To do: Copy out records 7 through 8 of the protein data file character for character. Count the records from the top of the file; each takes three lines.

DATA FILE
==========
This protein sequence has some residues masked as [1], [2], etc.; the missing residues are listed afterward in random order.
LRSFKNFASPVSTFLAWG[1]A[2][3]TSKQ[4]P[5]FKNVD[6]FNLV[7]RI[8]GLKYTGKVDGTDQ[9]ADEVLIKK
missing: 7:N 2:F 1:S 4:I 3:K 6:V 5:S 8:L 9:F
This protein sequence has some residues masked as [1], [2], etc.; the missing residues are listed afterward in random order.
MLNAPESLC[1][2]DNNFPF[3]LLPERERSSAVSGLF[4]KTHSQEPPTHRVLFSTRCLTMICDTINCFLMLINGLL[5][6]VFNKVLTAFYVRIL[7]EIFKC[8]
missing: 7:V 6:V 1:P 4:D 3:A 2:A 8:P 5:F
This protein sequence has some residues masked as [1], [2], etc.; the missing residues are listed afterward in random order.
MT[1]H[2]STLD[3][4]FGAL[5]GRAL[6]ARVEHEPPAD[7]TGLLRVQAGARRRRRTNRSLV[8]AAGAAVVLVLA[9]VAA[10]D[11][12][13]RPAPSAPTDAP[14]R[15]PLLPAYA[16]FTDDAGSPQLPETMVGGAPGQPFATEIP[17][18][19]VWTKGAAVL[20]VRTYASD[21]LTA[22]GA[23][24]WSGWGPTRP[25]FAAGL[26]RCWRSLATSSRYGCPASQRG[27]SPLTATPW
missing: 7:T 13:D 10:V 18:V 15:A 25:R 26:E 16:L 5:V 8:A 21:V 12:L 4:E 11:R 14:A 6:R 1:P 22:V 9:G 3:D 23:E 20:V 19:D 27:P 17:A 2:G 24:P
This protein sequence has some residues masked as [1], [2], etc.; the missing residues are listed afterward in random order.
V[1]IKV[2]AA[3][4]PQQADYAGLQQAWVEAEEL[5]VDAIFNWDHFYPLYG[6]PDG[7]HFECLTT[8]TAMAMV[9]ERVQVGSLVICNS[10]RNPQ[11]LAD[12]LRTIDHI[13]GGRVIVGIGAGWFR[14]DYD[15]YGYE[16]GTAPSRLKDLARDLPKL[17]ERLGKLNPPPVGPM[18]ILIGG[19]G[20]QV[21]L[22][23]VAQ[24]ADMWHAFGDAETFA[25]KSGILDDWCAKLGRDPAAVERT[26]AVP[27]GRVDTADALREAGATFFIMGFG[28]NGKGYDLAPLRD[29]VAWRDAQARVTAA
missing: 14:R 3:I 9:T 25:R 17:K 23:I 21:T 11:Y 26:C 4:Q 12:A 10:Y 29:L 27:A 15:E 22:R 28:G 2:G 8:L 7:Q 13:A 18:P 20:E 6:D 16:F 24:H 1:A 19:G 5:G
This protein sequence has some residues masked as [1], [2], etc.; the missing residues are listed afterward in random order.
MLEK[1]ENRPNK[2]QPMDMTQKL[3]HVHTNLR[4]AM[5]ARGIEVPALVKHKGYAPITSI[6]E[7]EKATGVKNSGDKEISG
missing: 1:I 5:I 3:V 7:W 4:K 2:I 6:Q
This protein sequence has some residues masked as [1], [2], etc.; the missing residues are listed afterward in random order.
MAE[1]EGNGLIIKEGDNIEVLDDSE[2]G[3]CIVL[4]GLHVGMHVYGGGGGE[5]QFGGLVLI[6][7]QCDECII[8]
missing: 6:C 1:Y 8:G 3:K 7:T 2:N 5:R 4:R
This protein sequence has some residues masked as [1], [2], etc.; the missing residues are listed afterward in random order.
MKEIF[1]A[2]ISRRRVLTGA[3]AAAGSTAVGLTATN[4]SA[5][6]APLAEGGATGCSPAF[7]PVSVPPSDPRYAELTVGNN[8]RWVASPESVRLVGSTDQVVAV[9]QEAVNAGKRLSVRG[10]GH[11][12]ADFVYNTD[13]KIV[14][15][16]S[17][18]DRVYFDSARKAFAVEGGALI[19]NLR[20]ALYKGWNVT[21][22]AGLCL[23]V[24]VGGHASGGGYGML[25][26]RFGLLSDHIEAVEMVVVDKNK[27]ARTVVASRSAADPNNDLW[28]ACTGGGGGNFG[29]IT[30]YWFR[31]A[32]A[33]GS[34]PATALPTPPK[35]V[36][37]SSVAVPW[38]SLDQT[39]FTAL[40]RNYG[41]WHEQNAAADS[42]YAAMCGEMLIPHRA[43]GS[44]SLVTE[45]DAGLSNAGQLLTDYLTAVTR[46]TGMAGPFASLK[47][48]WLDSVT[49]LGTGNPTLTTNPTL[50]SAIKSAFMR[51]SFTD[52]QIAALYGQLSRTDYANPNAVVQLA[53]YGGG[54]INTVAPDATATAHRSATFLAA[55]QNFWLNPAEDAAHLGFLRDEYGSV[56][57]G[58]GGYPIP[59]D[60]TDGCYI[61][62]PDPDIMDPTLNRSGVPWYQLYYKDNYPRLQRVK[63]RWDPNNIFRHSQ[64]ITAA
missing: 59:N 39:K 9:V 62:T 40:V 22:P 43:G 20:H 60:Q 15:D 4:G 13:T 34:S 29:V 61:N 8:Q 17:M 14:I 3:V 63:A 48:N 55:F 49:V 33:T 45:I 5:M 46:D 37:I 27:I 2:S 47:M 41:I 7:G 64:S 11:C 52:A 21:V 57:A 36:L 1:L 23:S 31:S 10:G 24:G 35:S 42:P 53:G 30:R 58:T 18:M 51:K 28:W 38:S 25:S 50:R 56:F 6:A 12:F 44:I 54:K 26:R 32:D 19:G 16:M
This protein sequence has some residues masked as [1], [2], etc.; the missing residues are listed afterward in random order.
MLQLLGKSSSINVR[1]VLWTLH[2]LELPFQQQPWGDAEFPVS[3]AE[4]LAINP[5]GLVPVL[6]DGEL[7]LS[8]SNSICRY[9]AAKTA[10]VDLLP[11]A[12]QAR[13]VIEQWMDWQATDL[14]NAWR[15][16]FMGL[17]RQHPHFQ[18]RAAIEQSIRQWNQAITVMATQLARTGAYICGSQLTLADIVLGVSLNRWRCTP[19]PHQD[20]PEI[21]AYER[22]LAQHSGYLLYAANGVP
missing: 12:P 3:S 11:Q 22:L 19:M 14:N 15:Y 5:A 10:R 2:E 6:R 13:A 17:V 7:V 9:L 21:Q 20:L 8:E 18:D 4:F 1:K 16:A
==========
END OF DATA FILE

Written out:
This protein sequence has some residues masked as [1], [2], etc.; the missing residues are listed afterward in random order.
MKEIF[1]A[2]ISRRRVLTGA[3]AAAGSTAVGLTATN[4]SA[5][6]APLAEGGATGCSPAF[7]PVSVPPSDPRYAELTVGNN[8]RWVASPESVRLVGSTDQVVAV[9]QEAVNAGKRLSVRG[10]GH[11][12]ADFVYNTD[13]KIV[14][15][16]S[17][18]DRVYFDSARKAFAVEGGALI[19]NLR[20]ALYKGWNVT[21][22]AGLCL[23]V[24]VGGHASGGGYGML[25][26]RFGLLSDHIEAVEMVVVDKNK[27]ARTVVASRSAADPNNDLW[28]ACTGGGGGNFG[29]IT[30]YWFR[31]A[32]A[33]GS[34]PATALPTPPK[35]V[36][37]SSVAVPW[38]SLDQT[39]FTAL[40]RNYG[41]WHEQNAAADS[42]YAAMCGEMLIPHRA[43]GS[44]SLVTE[45]DAGLSNAGQLLTDYLTAVTR[46]TGMAGPFASLK[47][48]WLDSVT[49]LGTGNPTLTTNPTL[50]SAIKSAFMR[51]SFTD[52]QIAALYGQLSRTDYANPNAVVQLA[53]YGGG[54]INTVAPDATATAHRSATFLAA[55]QNFWLNPAEDAAHLGFLRDEYGSV[56][57]G[58]GGYPIP[59]D[60]TDGCYI[61][62]PDPDIMDPTLNRSGVPWYQLYYKDNYPRLQRVK[63]RWDPNNIFRHSQ[64]ITAA
missing: 59:N 39:K 9:V 62:T 40:V 22:P 43:G 20:H 60:Q 15:D 4:G 13:T 34:S 29:V 61:N 8:Q 17:M 14:I 3:V 63:A 48:N 55:F 49:V 33:T 45:I 5:M 46:D 37:I 27:I 2:S 47:M 41:I 7:G 64:S 11:C 52:A 21:V 57:A 36:L 1:L 23:S 31:S 10:G 24:G 35:S 42:P 53:G 30:R 58:T 18:M 51:K 28:W 38:S 25:S 50:R 56:F 6:A 12:F 44:I 54:K 26:R 32:D 19:G 16:M
This protein sequence has some residues masked as [1], [2], etc.; the missing residues are listed afterward in random order.
MLQLLGKSSSINVR[1]VLWTLH[2]LELPFQQQPWGDAEFPVS[3]AE[4]LAINP[5]GLVPVL[6]DGEL[7]LS[8]SNSICRY[9]AAKTA[10]VDLLP[11]A[12]QAR[13]VIEQWMDWQATDL[14]NAWR[15][16]FMGL[17]RQHPHFQ[18]RAAIEQSIRQWNQAITVMATQLARTGAYICGSQLTLADIVLGVSLNRWRCTP[19]PHQD[20]PEI[21]AYER[22]LAQHSGYLLYAANGVP
missing: 12:P 3:S 11:Q 22:L 19:M 14:N 15:Y 5:A 10:R 2:E 6:R 13:A 17:V 7:V 9:L 21:Q 20:L 8:E 18:D 4:F 1:K 16:A